For a quantitative comparison of the dye patterns, the maximum infiltration depth, the volume density, and surface area density, as well as the stained path width, were calculated. These parameters are frequently used for an objective comparison and description of the dye patterns (Weiler and Flühler, 2004; Bachmair et al., 2009; Laine-Kaulio et al., 2015; Cheng et al., 2014; Gimbel et al., 2016; Laine-Kaulio et al., 2015; Mooney and Morris, 2008; Öhrström et al., 2002). Volume and surface area density are originally steorological parameters which are used to relate three-dimensional structures to measured two-dimensional parameters (Weibel, 1979). The volume density corresponds to the dye coverage and can be derived from one-dimensional information by calculating the fraction of stained pixels for each depth. The volume density profile is defined by the fraction of stained pixels per depth and is calculated as the average of all excavated profiles per plot. The surface area density in one dimension is calculated by using the intercept density, which describes the number of intercepts between stained and unstained pixels divided by the horizontal width of the soil profile. The profile of the surface area density describes the amount of intercepts per depth and is then also averaged over all photographed profiles per plot. Volume density provides no information about whether the stained area is the sum of many small fragments or a few large ones; thus the volume density alone should not be used to characterize flow patterns, and the surface area density should be used as a supplementary parameter. A high surface area density indicates a large number of small features.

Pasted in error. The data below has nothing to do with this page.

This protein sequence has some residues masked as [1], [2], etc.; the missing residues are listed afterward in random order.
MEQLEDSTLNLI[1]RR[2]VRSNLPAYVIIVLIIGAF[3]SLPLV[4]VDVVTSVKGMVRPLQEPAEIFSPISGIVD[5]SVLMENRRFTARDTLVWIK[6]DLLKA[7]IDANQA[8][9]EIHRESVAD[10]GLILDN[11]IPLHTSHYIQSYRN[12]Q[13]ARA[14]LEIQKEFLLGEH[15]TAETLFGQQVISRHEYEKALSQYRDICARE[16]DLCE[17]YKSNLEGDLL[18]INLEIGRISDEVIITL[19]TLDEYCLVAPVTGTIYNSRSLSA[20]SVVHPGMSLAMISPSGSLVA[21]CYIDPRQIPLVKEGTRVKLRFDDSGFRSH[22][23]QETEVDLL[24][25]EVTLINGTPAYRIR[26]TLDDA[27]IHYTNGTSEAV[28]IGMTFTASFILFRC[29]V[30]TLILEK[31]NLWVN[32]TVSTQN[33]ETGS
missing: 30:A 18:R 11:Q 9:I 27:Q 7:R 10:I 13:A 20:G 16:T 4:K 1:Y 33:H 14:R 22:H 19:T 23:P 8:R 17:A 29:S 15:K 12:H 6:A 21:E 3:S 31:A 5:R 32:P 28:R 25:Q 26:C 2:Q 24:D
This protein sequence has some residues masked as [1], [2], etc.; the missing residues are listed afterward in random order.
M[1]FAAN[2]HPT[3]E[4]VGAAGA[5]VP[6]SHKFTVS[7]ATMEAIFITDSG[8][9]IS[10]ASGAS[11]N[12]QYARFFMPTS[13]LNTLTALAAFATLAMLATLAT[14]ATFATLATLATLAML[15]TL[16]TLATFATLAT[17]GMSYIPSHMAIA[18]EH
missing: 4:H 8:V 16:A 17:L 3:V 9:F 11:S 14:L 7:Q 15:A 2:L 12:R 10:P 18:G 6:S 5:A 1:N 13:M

Following the method described by Weiler (2001), the resulting dye patterns were next classified into flow type categories based on the proportions of three selected stained path width classes (stained path width <20, 20–200 mm, and >200 mm) relative to the volume density. The stained path width is equal to the horizontal extent of a stained flow path (Weiler, 2001). This classification method distinguishes between five flow types: (1) macropore flow with low interaction, (2) mixed macropore flow (low and high interaction), (3) macropore flow with high interaction, (4) heterogeneous matrix flow and finger flow, and (5) homogeneous matrix flow. Dye patterns which cannot be classified as one of these flow types are categorized as undefined. The classification method based on proportions of the classes of stained path width is illustrated in Fig. 4.
This method is based on the assumption that the dye patterns are mainly controlled by certain preferential flow processes and that each flow process creates a characteristic dye pattern that can be described by the extent and distribution of stained features.